(Bloomberg) -- Duet Group Chief Executive Officer Henry Gabay appeared in a French court Wednesday after being apprehended as part of a German probe into the Cum-Ex tax scandal.
German officials issued an arrest warrant in relation to alleged infringements that could result in 15 years in jail, a French judge describing the case said at an extradition hearing in Aix-en-Provence. Gabay, who founded the London-based investment holding company in 2002, has not been charged with a crime and agreed to cooperate and turn himself in, which the court said must happen within 10 days.
Gabay is the first person detained outside Germany in the wide ranging Cum-Ex probes, which have ensnared dozens of bankers and financial institutions. A Bonn court in March convicted two former London investment bankers for their roles in the deals. They are appealing the verdict.
“Gabay was stunned when in front of his children, the eldest being 14 years old, and his wife, he was apprehended and notified of this arrest warrant,” Gabay’s lawyer, Jean-Marc Fedida, told the court, after failing to have the proceedings heard in private. “Not only is he not on the run but he would have gone to explain himself.”
The 52-year-old Gabay was detained at the Toulon airport last week on his way back to London, where he lives, in what French authorities called a “judicial retention.” German prosecutors in Cologne said in a statement, which didn’t identify Gabay, that a suspect had been arrested in France as part of the Cum-Ex probe.
Gabay posted bail of 100,000 euros ($113,000) after his detention last week. He remained free after the hearing as long as he stayed at a fixed residence in the south of France.
He told the court that he would have responded to German requests if any had been sent to him.
“If German authorities had reached out I would have gone straight away because I am a regulated professional,” he told the court. “I was never summoned; I never got an email or a phone call.”
Cum-Ex was a trading strategy that’s triggered multiple probes in Germany involving nearly 1,000 suspects and banks around the globe. Authorities have said the trades could have cost the country 10 billion euros in tax revenue.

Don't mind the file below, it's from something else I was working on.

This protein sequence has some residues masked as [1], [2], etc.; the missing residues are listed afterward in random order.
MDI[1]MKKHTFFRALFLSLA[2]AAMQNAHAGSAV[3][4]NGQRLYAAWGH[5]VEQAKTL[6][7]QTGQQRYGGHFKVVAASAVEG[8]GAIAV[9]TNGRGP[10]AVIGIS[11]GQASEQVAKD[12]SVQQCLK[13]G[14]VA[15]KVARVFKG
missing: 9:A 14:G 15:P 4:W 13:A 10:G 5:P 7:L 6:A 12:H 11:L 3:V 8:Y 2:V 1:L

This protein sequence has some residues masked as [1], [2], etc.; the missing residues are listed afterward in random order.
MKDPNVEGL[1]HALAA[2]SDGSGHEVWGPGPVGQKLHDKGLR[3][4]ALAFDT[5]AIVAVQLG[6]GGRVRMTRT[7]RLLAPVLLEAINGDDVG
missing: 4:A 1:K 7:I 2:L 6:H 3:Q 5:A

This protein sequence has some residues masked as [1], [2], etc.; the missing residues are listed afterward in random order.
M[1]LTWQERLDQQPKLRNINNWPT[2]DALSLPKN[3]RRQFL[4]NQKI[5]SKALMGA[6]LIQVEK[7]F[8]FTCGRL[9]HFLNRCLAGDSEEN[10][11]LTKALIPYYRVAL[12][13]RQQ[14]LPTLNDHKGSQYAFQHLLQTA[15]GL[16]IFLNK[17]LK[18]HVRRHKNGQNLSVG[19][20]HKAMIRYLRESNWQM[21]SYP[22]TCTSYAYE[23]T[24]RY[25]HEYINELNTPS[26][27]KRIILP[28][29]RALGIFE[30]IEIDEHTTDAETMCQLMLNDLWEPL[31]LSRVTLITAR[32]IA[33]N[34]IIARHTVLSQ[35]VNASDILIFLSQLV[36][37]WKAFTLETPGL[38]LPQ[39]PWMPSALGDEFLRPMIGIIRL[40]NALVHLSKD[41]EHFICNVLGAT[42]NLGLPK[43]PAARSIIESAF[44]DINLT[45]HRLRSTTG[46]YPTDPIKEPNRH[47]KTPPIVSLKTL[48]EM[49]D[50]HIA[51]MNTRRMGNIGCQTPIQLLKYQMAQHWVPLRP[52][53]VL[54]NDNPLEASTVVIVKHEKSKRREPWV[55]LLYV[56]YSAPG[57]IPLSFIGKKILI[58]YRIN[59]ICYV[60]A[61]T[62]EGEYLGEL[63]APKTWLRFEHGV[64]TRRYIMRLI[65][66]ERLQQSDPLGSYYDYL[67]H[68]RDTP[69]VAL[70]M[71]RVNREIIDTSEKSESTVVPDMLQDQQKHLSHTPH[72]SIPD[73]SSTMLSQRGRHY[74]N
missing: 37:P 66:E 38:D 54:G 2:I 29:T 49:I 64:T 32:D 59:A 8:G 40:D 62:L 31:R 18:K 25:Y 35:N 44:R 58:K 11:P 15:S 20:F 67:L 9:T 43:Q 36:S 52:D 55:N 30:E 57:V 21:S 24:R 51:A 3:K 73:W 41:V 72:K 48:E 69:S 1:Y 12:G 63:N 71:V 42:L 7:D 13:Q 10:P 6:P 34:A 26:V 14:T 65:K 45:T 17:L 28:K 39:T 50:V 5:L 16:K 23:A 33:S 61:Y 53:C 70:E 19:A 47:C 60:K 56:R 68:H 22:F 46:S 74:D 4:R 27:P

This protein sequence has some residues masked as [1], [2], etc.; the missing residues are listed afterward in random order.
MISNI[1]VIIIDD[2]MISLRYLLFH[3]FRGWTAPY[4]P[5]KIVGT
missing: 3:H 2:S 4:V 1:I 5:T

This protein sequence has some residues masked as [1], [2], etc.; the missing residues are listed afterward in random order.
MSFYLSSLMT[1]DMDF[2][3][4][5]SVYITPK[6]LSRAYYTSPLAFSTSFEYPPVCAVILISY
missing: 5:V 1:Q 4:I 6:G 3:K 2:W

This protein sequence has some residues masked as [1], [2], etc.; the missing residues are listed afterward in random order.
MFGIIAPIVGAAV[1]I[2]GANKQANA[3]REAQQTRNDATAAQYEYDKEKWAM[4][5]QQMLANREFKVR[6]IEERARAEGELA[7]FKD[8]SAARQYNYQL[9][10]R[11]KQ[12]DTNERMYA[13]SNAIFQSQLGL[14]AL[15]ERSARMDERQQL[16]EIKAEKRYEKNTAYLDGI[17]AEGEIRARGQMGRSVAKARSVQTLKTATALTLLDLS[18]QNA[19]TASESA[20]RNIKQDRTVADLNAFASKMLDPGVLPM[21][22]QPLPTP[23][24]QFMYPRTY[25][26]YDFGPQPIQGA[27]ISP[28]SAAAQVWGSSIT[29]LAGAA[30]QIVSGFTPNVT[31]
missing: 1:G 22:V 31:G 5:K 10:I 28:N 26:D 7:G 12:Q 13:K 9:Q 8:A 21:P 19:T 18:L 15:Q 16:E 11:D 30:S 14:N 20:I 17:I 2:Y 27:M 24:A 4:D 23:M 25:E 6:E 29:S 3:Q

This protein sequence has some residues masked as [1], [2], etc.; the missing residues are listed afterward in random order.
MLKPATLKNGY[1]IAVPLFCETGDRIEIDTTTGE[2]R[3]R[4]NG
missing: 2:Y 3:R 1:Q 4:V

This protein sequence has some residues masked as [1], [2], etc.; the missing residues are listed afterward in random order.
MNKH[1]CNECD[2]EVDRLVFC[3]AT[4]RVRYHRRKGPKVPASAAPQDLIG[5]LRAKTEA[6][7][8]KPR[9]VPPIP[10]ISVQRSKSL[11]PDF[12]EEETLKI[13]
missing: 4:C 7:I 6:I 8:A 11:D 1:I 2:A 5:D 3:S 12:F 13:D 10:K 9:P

The Aix judge said that the German prosecutors suspect Gabay allegedly took part, between 2009 and 2011, in a “fraud that would have made the German state about 94 million euros poorer.” He is suspected “of having taken part at the time as head of marketing by posing as a bank agent or a stock broker in helping a company get tax credits in Germany,” the judge said.
“I have nothing to do with the 94 million” euros, Gabay said to the judge. The CEO said that he followed tax lawyers’ advice and never did anything wrong.
‘Not a Crook’
“I am not a crook,” he said. “I didn’t wake up one morning thinking to myself I was going to cheat the German taxman.”
Gabay reiterated in a statement Wednesday his willingness to cooperate with German investigators. He also said that in 2010 he wasn’t a controlling shareholder of Duet. The company managed more than $4.4 billion across hedged and long-only funds, private equity and real estate in 2017, Gabay said at the time.
Gabay “had no role in any part of the business that dealt with dividend arbitrage strategies.” He said those sorts of transactions were run by another team. For the fund to which the allegations appear to relate “he never traded any stock, selected any service provider,” he said. He added that he doesn’t have any background on tax-related trading strategies.
Cum-Ex deals relied on a loophole in tax rules that seemed to allow multiple people to claim a refund on stock dividends for a tax that was paid only once.The Cologne investigation focuses on banks, brokers and asset managers over various roles that were necessary for the Cum-Ex transactions, including buyers, short-sellers and custody banks. Affiliated companies within a group often took on several of these roles.
Fedida said Cologne authorities told Gabay’s German attorney that they’re not yet prepared to talk to Gabay. Fedida said Gabay is willing to meet German authorities at the Nice airport and then will be released on bail after arriving in Germany.
“There’s a plane next Monday at 10:20 a.m. for Frankfurt in which Mr. Gabay hopes he can get on” in agreement with German authorities, Fedida said.
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